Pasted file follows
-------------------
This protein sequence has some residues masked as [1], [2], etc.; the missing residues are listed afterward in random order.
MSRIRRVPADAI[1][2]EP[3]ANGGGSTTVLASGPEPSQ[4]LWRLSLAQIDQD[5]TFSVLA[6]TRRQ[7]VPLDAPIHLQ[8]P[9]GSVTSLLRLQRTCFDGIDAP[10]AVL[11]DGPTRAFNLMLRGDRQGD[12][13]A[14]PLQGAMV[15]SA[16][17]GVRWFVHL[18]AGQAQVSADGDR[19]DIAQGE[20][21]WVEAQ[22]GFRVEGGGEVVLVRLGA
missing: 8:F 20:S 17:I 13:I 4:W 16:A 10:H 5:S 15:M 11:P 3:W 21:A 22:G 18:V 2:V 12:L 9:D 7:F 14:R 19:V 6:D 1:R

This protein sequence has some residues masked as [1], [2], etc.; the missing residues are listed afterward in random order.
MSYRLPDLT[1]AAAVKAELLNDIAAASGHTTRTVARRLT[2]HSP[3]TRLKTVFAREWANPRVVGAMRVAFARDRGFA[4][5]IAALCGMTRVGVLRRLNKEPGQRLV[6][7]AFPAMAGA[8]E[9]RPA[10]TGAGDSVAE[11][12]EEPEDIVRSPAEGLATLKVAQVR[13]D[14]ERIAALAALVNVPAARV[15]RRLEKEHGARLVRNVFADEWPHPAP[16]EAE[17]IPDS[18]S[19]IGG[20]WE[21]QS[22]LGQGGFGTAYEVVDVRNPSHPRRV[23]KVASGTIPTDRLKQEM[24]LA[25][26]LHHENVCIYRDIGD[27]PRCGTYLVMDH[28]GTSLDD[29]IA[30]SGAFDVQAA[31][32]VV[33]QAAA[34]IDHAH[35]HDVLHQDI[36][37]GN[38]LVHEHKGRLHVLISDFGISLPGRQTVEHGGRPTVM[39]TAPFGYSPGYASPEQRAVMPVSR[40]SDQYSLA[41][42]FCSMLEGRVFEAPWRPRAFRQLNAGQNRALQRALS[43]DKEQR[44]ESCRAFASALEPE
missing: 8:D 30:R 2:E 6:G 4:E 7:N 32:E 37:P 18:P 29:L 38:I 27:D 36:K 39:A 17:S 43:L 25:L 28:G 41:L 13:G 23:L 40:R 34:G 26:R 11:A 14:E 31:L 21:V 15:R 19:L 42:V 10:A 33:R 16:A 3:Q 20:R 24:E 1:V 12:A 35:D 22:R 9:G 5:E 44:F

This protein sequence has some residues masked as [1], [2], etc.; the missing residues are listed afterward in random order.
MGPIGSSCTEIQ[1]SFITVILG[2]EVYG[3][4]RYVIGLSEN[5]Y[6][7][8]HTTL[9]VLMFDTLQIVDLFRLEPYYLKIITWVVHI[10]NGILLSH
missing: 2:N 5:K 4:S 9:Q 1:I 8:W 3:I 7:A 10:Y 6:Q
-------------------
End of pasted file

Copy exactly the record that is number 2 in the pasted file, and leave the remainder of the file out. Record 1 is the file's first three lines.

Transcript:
This protein sequence has some residues masked as [1], [2], etc.; the missing residues are listed afterward in random order.
MSYRLPDLT[1]AAAVKAELLNDIAAASGHTTRTVARRLT[2]HSP[3]TRLKTVFAREWANPRVVGAMRVAFARDRGFA[4][5]IAALCGMTRVGVLRRLNKEPGQRLV[6][7]AFPAMAGA[8]E[9]RPA[10]TGAGDSVAE[11][12]EEPEDIVRSPAEGLATLKVAQVR[13]D[14]ERIAALAALVNVPAARV[15]RRLEKEHGARLVRNVFADEWPHPAP[16]EAE[17]IPDS[18]S[19]IGG[20]WE[21]QS[22]LGQGGFGTAYEVVDVRNPSHPRRV[23]KVASGTIPTDRLKQEM[24]LA[25][26]LHHENVCIYRDIGD[27]PRCGTYLVMDH[28]GTSLDD[29]IA[30]SGAFDVQAA[31][32]VV[33]QAAA[34]IDHAH[35]HDVLHQDI[36][37]GN[38]LVHEHKGRLHVLISDFGISLPGRQTVEHGGRPTVM[39]TAPFGYSPGYASPEQRAVMPVSR[40]SDQYSLA[41][42]FCSMLEGRVFEAPWRPRAFRQLNAGQNRALQRALS[43]DKEQR[44]ESCRAFASALEPE
missing: 8:D 30:R 2:E 6:G 4:E 7:N 32:E 37:P 18:P 29:L 38:I 27:D 36:K 39:A 17:S 43:L 25:L 28:G 41:L 13:G 23:L 40:R 34:G 26:R 11:A 14:E 31:L 21:V 15:R 19:L 42:V 10:A 33:R 16:A 3:Q 20:R 24:E 1:V 12:A 35:D 22:R 9:G 5:E 44:F